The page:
Sure, we’ve seen the major market indices rise off their 2022 lows lately, but when markets are at all-time-highs, people tend to shy away from investing their money because they don’t want to pay high prices.  Instead, they want to wait for the market to fall, “then they’ll invest.”

 

Well… when the market falls, what usually happens is, instead of procrastinating due to the market being “expensive,” we humans feel scared – the thing that made the market go down creates fear and now, we want to “wait till things get better” (of course, what I hear is, “wait for prices to get higher before we buy”).

 

Seems kinda’ counterintuitive, doesn’t it?  Well, humans have emotions, and those emotions make us sub-par investors!

 

How does one overcome their emotions?  You create rules for yourself.  For instance, if you’re wanting to invest cash that you have sitting on the sidelines:

 

  1. You set a rule where, the next time the market drops more than 5%, you’re going to put the money to work, or
  2. A better strategy, which is to split the money up into 2-3 “tranches,” and invest one tranche today, another one in two months, and the final tranche in four months, with the goal being to “catch the market on a bad day” (when the market is DOWN).

 

I have a crystal ball at my office that a client bought me years ago as a joke gift, and no… it doesn’t work.  The point is, we never know when the market is going to fall, where the bottom is, and thus, we never know “the best time to invest,” so all we can do is create rules for ourselves that stacks the deck in our favor.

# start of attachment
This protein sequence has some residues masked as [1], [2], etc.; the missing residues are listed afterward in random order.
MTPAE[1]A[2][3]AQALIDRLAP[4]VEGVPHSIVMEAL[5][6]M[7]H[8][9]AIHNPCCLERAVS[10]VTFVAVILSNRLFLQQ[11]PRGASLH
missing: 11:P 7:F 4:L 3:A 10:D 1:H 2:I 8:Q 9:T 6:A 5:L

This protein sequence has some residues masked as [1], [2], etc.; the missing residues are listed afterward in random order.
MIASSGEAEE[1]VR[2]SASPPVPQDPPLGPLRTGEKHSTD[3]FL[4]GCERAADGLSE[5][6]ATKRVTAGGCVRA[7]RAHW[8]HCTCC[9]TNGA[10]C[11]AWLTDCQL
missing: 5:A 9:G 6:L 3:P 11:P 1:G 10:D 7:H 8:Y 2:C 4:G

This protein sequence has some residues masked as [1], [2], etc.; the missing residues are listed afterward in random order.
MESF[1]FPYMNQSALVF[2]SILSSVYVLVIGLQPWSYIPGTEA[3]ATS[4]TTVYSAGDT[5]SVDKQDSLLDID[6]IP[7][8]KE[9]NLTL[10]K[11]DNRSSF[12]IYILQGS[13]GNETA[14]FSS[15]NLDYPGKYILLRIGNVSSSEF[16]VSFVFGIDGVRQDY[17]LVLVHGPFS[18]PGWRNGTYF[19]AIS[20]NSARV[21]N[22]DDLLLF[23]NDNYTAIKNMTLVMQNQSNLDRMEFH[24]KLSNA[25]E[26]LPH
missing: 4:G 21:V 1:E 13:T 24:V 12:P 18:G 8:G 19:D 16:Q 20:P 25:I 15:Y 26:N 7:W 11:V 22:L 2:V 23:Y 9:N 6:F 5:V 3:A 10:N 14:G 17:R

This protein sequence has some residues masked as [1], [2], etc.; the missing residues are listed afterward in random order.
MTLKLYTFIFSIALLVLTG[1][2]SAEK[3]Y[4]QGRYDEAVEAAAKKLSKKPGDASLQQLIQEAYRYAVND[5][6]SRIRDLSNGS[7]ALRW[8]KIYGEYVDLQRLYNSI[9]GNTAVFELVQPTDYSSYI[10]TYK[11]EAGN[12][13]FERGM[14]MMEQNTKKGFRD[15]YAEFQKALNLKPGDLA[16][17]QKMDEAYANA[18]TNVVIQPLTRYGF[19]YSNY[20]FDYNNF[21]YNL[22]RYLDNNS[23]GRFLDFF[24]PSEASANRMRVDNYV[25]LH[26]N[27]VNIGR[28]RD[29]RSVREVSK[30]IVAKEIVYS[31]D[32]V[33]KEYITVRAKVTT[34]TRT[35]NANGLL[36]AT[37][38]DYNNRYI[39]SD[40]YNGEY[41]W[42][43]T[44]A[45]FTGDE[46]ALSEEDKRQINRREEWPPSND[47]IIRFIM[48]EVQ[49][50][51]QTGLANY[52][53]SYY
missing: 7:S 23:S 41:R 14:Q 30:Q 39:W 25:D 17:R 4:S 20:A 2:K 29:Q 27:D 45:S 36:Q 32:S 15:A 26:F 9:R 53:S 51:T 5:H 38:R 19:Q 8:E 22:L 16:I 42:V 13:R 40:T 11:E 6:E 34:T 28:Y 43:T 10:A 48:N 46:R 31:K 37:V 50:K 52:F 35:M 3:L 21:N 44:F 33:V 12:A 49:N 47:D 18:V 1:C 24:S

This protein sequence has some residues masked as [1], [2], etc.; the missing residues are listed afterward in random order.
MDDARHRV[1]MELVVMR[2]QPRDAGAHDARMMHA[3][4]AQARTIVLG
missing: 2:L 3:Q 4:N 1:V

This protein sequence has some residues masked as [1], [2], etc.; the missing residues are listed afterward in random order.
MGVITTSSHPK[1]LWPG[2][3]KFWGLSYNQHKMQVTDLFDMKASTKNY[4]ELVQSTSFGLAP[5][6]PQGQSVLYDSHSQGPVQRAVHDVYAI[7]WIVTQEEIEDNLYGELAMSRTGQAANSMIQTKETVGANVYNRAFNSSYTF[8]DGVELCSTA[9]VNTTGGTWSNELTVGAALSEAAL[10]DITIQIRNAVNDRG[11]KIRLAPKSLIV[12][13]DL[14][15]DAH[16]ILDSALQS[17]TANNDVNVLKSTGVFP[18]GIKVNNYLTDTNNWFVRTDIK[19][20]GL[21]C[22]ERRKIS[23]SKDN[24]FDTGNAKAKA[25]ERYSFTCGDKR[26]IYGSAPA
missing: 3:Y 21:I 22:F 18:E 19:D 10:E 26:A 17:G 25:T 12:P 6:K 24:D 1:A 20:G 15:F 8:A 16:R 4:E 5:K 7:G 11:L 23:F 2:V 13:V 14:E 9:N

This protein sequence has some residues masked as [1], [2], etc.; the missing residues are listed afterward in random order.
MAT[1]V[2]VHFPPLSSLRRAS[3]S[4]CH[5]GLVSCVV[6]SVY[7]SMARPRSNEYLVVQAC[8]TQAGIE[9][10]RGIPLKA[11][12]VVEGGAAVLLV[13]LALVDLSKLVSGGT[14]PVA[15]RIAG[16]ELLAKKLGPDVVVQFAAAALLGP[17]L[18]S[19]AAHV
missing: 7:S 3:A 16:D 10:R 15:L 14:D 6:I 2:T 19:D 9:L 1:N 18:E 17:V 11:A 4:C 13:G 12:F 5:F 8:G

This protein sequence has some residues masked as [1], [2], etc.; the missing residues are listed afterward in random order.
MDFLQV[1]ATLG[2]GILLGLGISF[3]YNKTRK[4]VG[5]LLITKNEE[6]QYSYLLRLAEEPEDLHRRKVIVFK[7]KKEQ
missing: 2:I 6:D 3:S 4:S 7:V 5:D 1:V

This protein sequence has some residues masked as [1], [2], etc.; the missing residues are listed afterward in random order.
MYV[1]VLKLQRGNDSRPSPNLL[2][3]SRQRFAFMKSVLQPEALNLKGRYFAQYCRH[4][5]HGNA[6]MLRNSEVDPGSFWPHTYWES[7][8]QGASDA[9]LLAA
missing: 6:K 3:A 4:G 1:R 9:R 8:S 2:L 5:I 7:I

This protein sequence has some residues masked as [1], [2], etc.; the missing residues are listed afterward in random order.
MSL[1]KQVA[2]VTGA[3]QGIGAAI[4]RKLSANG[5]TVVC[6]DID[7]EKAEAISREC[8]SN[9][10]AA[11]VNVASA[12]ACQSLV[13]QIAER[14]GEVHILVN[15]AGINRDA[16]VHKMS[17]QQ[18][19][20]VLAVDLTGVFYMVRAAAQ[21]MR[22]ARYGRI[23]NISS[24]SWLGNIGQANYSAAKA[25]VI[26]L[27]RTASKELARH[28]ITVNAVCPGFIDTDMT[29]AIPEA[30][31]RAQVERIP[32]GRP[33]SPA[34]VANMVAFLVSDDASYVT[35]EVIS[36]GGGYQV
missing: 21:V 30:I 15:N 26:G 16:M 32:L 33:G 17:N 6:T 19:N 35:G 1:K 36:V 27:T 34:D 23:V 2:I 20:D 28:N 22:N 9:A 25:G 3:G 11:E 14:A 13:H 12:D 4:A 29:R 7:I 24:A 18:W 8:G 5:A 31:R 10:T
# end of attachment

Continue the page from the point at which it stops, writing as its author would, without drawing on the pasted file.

The same kinds of rules work if you’re needing to free up cash.  For instance, we have a client right now who needs to sell a very large sum of an extremely volatile, low-basis investment, and he needs to do it this year.  The fact that the sum of money is more than $10 million makes it difficult enough, but the fact that the cost basis is low and thus, the tax consequence could be high… well, that makes it even tougher!

 

Bottom line, the investment needs to be sold, so we know we’re going to have to pay the tax, and one of my favorite nerdy money jokes is:

“If you don’t want to sell your investments because you don’t want to pay the capital gains tax, then just hold onto the investment and the market will take care of your gains… then, you won’t have to worry about the tax anymore.”

 

Get it?

 

Anyway, what we’re doing in his case is the opposite of rule #2 above.  Instead of investing in tranches, we’re going to sell in tranches.  Whether it’s done once-per-week over the next 10 weeks or once-per-month over the next six months, the goal will be to “catch the market on a GOOD day” (when prices are high), understanding that we don’t know when those days will arrive, until they’re already behind us, but I digress…

 

The April tax filing deadline is coming up!  So, unless you extended, make sure you’re taking advantage of all the tax deductions that are available to you, and remember, it’s not tax avoidance that will put you in jail – that’s tax evasion.

 

‘till next time!

Adam

Categories: Adam Koos, CFP®, CMT®, CEPA, Educational Articles